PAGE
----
When driving through one of Stillwater’s most historic neighborhoods, the huge sign on down Fourth Street is hard to miss: “Notice of a Proposed Building Demolition.”
The issue: It’s of a home built in 1890, located kitty-corner from the Historic Courthouse.
St. Paul’s Lutheran Church is requesting a demolition permit to tear down the home and replace it for green space that will be incorporated into the main church site.
The Heritage Preservation Commission will discuss the proposal at tonight’s meeting.
“I just heard that the home at 604 South Fourth Street across from the Old Court house is scheduled to be demolished,” Joan Ockwig, who grew up in the house, wrote in a letter to the city. “(I) just thought you might be able to use it in some way for space of Historical items. It would be a shame to see a humble home that was in one family’s name almost 100 yrs. be destroyed.”
That humble home was owned by the Simonet family since 1897; and Ockwig says the church told John and Eileen Simonet it would never be torn down.
“There is so much history in that short two block area,” she said. “The church let it go down hill and though they told John & Eileen Simonet it wouldn’t be torn down. It seems it is now destined to be torn down.”
St. Paul Lutheran Church’s request is under the new demolition ordinance, City Planner Mike Pogge told the Heritage Preservation Commission last month. City staff has determined that the property was a potential historic resource, therefore placing it before the HPC for review.
The home is valued at $81,100 and the land is valued at $66,000, Pogge said. If the home were moved and the lot were sold, it would be substandard.
Kevin Shuberg, an attorney for St. Paul Lutheran Church, told the commission the church expanded in 2001, and at that time, considered eventually utilizing the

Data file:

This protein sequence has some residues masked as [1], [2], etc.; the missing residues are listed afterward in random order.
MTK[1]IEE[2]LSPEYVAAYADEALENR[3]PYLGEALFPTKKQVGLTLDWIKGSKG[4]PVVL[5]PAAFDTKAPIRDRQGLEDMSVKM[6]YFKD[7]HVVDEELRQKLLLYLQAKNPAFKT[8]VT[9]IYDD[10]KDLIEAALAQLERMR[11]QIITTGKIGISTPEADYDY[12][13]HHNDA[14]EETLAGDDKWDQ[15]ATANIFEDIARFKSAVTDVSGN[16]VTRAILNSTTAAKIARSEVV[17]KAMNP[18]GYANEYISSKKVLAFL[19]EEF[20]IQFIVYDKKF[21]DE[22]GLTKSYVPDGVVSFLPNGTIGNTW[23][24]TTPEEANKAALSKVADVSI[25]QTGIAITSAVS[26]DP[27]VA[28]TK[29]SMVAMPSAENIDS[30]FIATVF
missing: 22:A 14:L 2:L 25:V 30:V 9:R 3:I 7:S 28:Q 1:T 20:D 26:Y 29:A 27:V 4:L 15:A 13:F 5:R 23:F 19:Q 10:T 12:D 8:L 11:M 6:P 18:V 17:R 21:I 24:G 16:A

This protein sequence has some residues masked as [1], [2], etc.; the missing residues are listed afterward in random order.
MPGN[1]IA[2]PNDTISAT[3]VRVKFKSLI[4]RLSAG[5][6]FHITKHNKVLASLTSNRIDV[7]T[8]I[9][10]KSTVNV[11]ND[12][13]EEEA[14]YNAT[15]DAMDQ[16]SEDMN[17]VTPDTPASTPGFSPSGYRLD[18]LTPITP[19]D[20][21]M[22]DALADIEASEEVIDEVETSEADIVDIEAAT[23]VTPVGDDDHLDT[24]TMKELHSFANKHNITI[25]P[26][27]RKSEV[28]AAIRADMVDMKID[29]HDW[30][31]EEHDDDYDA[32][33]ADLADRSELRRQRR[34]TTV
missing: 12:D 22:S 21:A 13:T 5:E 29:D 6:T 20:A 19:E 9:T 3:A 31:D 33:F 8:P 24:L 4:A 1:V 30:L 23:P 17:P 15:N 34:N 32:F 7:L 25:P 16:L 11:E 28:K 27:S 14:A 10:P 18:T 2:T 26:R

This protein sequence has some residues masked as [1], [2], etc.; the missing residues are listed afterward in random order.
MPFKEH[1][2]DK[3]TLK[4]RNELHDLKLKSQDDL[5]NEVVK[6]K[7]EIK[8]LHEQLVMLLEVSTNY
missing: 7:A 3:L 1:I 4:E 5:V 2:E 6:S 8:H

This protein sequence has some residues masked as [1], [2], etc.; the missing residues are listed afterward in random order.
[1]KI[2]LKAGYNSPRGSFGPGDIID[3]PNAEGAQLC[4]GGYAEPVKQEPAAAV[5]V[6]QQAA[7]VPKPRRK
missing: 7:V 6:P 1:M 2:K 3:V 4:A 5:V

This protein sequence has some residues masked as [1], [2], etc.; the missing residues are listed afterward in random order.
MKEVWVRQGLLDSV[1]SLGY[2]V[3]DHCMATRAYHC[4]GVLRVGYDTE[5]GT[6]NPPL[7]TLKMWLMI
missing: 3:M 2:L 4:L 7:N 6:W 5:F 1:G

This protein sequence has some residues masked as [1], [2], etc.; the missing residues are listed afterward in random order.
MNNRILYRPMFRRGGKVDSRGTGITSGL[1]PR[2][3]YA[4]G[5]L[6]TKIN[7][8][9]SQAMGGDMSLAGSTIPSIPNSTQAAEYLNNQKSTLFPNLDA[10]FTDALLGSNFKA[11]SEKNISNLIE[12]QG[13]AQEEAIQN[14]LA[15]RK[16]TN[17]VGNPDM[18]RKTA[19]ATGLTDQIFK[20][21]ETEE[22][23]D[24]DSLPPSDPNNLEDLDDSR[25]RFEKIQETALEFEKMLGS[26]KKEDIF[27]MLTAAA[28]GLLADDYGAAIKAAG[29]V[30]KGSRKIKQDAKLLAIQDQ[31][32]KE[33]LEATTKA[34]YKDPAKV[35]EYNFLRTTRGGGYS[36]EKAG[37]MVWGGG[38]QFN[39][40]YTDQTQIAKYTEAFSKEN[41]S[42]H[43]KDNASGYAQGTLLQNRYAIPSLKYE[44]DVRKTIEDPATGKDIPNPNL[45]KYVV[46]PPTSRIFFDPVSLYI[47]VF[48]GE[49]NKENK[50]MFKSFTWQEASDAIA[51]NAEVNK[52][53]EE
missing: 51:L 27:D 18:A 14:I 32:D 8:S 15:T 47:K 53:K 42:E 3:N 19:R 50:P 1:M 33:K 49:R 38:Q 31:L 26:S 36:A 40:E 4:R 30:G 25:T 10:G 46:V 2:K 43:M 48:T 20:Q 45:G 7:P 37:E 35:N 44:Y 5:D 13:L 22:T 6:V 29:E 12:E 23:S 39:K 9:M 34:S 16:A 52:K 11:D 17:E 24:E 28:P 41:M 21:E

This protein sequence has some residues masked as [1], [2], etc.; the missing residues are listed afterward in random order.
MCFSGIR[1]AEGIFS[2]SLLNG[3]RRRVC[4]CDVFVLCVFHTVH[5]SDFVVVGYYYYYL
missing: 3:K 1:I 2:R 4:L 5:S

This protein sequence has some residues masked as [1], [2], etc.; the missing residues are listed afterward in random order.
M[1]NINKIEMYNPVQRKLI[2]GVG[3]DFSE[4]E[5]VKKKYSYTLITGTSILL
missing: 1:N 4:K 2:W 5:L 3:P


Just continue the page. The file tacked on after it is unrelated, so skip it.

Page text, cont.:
The church considered whether or not the existing properties could be worked into the mission of the church, Shuberg said, but because the houses are no longer considered inhabitable, both houses should be demolished.
“There are major structural deficiencies and the cost to renovate the house far exceeds the current value of the structure,” Kevin Urhammer, the Business Management Chair at St. Paul Lutheran Church wrote to the city. “The cost to demolish and remove the structure is considerably less than the cost to renovate.
“An alternative to demolition would be to sell the property. However, with the structure in its current condition, this property is in no condition to sell. The cost to bring the house up to a reasonable level for rental or resale is not economically feasible. The cost to renovate the property far exceeds the current value of the structure.”
According to the meeting minutes, HPC Chairman Howard Lieberman opposes the demolition.
Part of what makes Stillwater beautiful is the mix of properties—not just the lumber barons’ mansions, Lieberman told the commission. Had the properties been better maintained from the time the church bought them in 1997, he said they may not be as dilapidated as they are now.
Lieberman said he believes the church’s “grand plan” may have always been to demolish the buildings through benign neglect.
City staff is recommending approval of the demolition request.